Brazilian Zouk and its caribbean origins: One music, three dances.
To speak about our lovely brazilian zouk we have to start the journey with the zouk music. This kind of music was born in the Caribbean islands of Martinique and Guadeloupe – French Antilles – with the band Kassav – the first band – in the late 70’s. The main languages was French and Antillian Creole.
This music developed in the mid 80’s to a romantic variation, zouk-love, more slowly and sensual.
The music has a great importance for the dance world, because three dances will be born within it:
1. Caribbean zouk
This dance is a little bit like merengue. The dance couple stays on the spot in a big hug and just tranfers the weight from one side to the other.
The music from Martinique and Guadeloupe mixed with the african rhythm semba – from Angola – and produced the popular kizomba music and it’s dance.
3. Brazilian zouk
This is our passion! Now we have to talk about Brazil. The lambada music was dying in the early 90’s but the dancers of lambada wanted just one thing: to continue dancing! That’s the reason why these dancers tried to put the lambada as a dance in a different kind of music.
At this time we found two types of lambada in Brazil: the lambada from Porto Seguro and the lambada from Rio de Janeiro. Both of them took the zouk music to continue dancing. Today we call lambazouk to the zouk which comes from the lambada of Porto Seguro and continue dancing a lot of lambada elements. Hier you can see this variation and its great energy.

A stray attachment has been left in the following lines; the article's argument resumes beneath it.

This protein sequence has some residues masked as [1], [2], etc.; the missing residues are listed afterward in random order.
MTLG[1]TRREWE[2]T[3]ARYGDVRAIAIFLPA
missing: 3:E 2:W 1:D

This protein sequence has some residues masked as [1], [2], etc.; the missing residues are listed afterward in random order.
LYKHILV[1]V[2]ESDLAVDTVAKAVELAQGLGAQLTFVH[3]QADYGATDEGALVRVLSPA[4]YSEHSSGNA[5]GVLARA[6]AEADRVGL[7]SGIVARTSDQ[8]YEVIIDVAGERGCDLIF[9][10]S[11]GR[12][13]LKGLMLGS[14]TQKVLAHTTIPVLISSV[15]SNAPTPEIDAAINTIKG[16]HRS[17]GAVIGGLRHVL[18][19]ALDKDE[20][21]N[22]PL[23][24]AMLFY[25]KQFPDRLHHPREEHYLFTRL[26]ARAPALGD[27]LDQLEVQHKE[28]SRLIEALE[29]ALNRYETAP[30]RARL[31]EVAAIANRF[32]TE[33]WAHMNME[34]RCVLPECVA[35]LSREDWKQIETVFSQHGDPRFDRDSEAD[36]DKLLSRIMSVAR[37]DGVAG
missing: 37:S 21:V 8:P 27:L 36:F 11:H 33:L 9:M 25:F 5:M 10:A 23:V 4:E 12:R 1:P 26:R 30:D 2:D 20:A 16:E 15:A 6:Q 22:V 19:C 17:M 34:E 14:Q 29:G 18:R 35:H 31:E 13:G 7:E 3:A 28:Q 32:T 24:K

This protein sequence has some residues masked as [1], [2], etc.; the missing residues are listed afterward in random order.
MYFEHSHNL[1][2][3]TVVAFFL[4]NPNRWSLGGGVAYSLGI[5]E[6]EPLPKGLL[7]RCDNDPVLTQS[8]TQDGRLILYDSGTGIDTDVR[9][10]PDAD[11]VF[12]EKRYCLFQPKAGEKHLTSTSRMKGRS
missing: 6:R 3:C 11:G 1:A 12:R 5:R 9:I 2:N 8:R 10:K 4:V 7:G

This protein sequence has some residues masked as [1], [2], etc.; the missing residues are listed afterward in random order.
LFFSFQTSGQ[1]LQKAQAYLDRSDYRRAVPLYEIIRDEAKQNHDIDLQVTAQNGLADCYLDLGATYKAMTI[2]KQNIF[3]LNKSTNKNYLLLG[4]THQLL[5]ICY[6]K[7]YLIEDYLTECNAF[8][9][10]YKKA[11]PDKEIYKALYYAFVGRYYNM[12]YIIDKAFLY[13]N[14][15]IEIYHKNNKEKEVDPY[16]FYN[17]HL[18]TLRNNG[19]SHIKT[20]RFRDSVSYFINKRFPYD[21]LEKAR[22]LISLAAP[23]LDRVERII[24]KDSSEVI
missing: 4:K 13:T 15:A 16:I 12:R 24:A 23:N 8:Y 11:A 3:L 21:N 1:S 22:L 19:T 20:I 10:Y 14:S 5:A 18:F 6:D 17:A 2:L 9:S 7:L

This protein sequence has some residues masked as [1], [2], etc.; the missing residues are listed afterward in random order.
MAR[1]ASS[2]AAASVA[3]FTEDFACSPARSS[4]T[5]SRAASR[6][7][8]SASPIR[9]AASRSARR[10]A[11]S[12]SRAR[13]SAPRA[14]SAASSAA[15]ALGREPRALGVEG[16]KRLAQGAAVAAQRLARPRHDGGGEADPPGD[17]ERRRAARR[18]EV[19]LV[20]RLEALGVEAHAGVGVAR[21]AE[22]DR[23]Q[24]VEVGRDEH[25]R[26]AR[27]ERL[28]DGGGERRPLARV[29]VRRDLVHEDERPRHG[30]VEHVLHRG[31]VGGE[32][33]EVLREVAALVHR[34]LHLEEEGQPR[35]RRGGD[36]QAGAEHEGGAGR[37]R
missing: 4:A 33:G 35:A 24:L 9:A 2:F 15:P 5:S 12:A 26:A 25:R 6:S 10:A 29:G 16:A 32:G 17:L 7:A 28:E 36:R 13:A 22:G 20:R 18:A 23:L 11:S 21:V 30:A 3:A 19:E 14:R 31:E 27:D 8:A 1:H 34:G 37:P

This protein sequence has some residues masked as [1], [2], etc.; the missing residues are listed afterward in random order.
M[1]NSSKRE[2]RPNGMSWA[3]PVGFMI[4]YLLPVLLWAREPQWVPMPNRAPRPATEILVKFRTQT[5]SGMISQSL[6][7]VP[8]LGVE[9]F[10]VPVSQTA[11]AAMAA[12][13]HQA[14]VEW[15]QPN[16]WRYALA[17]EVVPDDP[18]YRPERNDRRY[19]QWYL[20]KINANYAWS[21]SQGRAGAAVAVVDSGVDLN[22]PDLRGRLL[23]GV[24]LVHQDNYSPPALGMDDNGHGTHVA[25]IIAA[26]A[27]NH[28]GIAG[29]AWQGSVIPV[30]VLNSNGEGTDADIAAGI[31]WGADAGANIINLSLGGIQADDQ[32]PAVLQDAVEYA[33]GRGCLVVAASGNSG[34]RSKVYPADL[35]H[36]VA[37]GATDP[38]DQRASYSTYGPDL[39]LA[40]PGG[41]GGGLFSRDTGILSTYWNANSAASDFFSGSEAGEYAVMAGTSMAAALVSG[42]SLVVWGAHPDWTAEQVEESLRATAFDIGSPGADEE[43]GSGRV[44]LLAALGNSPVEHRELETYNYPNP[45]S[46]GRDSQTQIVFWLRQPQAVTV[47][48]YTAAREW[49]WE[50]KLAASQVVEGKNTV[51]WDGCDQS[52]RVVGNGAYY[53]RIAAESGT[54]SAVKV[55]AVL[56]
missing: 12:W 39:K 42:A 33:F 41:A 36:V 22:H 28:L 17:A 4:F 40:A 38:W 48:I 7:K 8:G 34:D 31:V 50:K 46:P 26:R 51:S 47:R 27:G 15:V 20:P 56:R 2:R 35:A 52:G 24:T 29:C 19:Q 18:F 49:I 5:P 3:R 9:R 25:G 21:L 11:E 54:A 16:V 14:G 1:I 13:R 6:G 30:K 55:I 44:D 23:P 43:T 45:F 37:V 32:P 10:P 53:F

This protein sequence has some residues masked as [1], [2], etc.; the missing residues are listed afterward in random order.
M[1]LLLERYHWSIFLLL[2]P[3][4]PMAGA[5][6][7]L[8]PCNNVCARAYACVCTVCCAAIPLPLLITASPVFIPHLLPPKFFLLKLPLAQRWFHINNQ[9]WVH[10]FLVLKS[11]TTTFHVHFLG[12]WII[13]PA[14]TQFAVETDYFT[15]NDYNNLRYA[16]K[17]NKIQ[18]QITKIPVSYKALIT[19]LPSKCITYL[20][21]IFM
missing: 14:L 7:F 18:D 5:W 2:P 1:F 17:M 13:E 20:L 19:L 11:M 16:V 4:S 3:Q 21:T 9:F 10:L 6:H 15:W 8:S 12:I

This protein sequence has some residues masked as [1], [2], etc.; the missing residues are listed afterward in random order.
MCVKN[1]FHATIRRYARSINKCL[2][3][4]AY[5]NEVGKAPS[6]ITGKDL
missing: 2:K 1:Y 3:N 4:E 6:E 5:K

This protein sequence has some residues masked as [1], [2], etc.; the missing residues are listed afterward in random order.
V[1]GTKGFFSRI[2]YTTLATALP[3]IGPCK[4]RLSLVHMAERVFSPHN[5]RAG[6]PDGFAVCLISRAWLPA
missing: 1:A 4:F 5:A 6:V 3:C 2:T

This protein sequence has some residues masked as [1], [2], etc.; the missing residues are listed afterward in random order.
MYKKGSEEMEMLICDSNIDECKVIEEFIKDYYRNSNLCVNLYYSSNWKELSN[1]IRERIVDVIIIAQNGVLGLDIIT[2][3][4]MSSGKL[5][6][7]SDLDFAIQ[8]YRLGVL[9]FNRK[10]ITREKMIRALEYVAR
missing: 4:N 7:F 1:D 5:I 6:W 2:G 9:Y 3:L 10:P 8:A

But it happened something very special in Rio de Janeiro: they tried to dance the lambada into the zouk-love variation. This experiment changed the dance because the zouk-love music was slower. Now it would be possible to dance in another way. In the original lambada the rhythm is very fast, so you can just dance the basic step on the spot. But if you are dancing with zouk-love music then you have more time and you can go forward and backwards while doing the basic step.
A big generation of great artist was responsible for this change, particularly Adilio Porto and Renata Peçanha. They were working in the dance school of Jaime Aroxa and they founded the basis for Traditional Zouk or Rio Zouk, the most extended version of brasilian zouk. Of course they weren’t working alone and they were part of a big movement. Here you can see Renata Peçanha with her current partner Jorge Péres.
Today we are dancing zouk in diferent music styles. And we have the possibility too, to dance without our tipical beat. In this case we call it lyrical zouk.
Very soon we will write here some more informations about the dance.
You can find some more informations in German here: Geschichte von Zouk.